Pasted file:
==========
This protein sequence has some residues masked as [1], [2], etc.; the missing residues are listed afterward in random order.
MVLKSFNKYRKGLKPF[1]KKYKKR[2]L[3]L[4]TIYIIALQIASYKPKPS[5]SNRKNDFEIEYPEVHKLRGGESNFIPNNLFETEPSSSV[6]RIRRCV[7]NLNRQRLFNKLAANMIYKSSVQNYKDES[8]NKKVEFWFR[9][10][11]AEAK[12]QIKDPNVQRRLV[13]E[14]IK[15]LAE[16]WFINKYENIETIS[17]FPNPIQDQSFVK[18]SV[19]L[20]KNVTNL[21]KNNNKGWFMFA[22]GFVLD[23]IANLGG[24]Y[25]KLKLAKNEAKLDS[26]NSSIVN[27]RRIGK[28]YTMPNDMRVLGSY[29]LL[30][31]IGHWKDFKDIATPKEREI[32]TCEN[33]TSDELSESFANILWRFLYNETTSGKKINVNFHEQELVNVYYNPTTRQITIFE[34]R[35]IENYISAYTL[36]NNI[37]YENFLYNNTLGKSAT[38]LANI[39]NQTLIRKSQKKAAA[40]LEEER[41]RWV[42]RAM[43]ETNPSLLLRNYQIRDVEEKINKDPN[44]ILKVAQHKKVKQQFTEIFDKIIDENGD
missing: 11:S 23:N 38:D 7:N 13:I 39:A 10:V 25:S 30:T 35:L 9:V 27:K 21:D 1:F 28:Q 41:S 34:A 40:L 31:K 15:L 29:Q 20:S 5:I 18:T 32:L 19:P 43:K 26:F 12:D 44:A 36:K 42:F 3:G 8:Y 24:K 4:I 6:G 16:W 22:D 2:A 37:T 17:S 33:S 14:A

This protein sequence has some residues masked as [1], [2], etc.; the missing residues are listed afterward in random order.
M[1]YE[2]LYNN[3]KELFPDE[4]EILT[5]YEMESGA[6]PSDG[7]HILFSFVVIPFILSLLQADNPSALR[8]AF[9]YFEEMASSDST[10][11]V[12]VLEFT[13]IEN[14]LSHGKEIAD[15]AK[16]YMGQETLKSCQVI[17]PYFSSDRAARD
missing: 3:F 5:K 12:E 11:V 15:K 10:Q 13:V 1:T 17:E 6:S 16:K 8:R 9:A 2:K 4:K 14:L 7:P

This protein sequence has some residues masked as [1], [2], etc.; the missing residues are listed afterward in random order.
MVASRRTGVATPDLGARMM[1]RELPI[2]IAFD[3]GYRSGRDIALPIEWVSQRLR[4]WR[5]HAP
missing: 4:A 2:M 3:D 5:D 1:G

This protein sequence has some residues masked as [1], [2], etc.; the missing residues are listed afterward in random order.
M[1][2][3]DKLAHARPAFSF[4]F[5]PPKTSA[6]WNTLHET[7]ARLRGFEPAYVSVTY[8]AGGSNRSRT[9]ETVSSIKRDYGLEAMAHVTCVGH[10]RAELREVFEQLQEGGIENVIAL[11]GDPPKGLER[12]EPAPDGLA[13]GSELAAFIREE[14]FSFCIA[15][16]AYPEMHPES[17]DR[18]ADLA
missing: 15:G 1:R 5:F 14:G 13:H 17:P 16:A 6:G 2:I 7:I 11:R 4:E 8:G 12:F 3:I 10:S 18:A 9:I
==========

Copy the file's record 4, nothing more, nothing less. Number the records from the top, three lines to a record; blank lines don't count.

This protein sequence has some residues masked as [1], [2], etc.; the missing residues are listed afterward in random order.
M[1][2][3]DKLAHARPAFSF[4]F[5]PPKTSA[6]WNTLHET[7]ARLRGFEPAYVSVTY[8]AGGSNRSRT[9]ETVSSIKRDYGLEAMAHVTCVGH[10]RAELREVFEQLQEGGIENVIAL[11]GDPPKGLER[12]EPAPDGLA[13]GSELAAFIREE[14]FSFCIA[15][16]AYPEMHPES[17]DR[18]ADLA
missing: 15:G 1:R 5:F 14:G 13:H 17:P 16:A 6:G 2:I 7:I 11:R 4:E 8:G 12:F 3:I 10:S 18:A 9:I